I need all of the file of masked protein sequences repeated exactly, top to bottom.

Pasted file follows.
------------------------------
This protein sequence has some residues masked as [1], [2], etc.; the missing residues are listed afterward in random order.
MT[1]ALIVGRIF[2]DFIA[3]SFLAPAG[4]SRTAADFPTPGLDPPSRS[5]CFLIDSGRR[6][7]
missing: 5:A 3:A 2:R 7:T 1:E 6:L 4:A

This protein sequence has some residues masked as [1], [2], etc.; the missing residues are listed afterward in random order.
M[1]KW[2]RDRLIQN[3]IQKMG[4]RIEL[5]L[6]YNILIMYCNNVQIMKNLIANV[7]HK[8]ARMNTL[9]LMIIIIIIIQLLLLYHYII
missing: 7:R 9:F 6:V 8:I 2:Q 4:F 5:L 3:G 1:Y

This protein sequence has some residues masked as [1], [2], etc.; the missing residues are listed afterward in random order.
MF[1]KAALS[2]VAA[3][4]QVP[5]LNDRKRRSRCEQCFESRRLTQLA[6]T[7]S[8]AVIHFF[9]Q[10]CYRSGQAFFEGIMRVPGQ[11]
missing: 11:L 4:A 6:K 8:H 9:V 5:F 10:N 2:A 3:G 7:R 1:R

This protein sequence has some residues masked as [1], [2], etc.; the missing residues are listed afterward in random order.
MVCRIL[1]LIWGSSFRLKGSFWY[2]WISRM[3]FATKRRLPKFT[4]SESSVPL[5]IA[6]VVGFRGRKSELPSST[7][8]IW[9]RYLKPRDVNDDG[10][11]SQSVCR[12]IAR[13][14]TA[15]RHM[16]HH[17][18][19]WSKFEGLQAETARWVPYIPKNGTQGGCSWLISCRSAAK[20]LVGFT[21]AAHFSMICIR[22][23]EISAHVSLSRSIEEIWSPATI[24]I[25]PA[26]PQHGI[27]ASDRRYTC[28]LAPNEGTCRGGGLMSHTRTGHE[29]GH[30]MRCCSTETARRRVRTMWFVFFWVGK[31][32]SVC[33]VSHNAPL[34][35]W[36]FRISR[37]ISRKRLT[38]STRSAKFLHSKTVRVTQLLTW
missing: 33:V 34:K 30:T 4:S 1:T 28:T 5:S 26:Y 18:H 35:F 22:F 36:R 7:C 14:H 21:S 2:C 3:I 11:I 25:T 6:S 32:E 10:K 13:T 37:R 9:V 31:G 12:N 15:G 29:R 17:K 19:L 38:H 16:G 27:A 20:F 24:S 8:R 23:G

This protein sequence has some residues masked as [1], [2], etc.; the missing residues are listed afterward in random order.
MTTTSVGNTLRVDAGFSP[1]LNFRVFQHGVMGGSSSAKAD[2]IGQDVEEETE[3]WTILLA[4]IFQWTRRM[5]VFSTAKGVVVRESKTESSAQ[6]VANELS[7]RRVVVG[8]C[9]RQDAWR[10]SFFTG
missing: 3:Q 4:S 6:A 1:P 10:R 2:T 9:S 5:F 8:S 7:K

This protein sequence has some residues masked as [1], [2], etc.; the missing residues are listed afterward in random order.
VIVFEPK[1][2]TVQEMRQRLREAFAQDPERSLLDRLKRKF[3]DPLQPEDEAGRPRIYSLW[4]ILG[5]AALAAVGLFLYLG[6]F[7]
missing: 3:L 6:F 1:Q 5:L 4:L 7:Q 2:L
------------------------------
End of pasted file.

This protein sequence has some residues masked as [1], [2], etc.; the missing residues are listed afterward in random order.
MT[1]ALIVGRIF[2]DFIA[3]SFLAPAG[4]SRTAADFPTPGLDPPSRS[5]CFLIDSGRR[6][7]
missing: 5:A 3:A 2:R 7:T 1:E 6:L 4:A

This protein sequence has some residues masked as [1], [2], etc.; the missing residues are listed afterward in random order.
M[1]KW[2]RDRLIQN[3]IQKMG[4]RIEL[5]L[6]YNILIMYCNNVQIMKNLIANV[7]HK[8]ARMNTL[9]LMIIIIIIIQLLLLYHYII
missing: 7:R 9:F 6:V 8:I 2:Q 4:F 5:L 3:G 1:Y

This protein sequence has some residues masked as [1], [2], etc.; the missing residues are listed afterward in random order.
MF[1]KAALS[2]VAA[3][4]QVP[5]LNDRKRRSRCEQCFESRRLTQLA[6]T[7]S[8]AVIHFF[9]Q[10]CYRSGQAFFEGIMRVPGQ[11]
missing: 11:L 4:A 6:K 8:H 9:V 5:F 10:N 2:A 3:G 7:R 1:R

This protein sequence has some residues masked as [1], [2], etc.; the missing residues are listed afterward in random order.
MVCRIL[1]LIWGSSFRLKGSFWY[2]WISRM[3]FATKRRLPKFT[4]SESSVPL[5]IA[6]VVGFRGRKSELPSST[7][8]IW[9]RYLKPRDVNDDG[10][11]SQSVCR[12]IAR[13][14]TA[15]RHM[16]HH[17][18][19]WSKFEGLQAETARWVPYIPKNGTQGGCSWLISCRSAAK[20]LVGFT[21]AAHFSMICIR[22][23]EISAHVSLSRSIEEIWSPATI[24]I[25]PA[26]PQHGI[27]ASDRRYTC[28]LAPNEGTCRGGGLMSHTRTGHE[29]GH[30]MRCCSTETARRRVRTMWFVFFWVGK[31][32]SVC[33]VSHNAPL[34][35]W[36]FRISR[37]ISRKRLT[38]STRSAKFLHSKTVRVTQLLTW
missing: 33:V 34:K 30:T 4:S 1:T 28:T 5:S 26:Y 18:H 35:F 22:F 36:R 7:C 14:H 21:S 2:C 3:I 11:I 25:T 6:S 32:E 10:K 13:T 37:R 9:V 31:G 12:N 15:G 29:R 17:K 19:L 38:H 16:G 27:A 20:F 24:S 8:R 23:G

This protein sequence has some residues masked as [1], [2], etc.; the missing residues are listed afterward in random order.
MTTTSVGNTLRVDAGFSP[1]LNFRVFQHGVMGGSSSAKAD[2]IGQDVEEETE[3]WTILLA[4]IFQWTRRM[5]VFSTAKGVVVRESKTESSAQ[6]VANELS[7]RRVVVG[8]C[9]RQDAWR[10]SFFTG
missing: 3:Q 4:S 6:A 1:P 10:R 2:T 9:S 5:F 8:S 7:K

This protein sequence has some residues masked as [1], [2], etc.; the missing residues are listed afterward in random order.
VIVFEPK[1][2]TVQEMRQRLREAFAQDPERSLLDRLKRKF[3]DPLQPEDEAGRPRIYSLW[4]ILG[5]AALAAVGLFLYLG[6]F[7]
missing: 3:L 6:F 1:Q 5:L 4:L 7:Q 2:L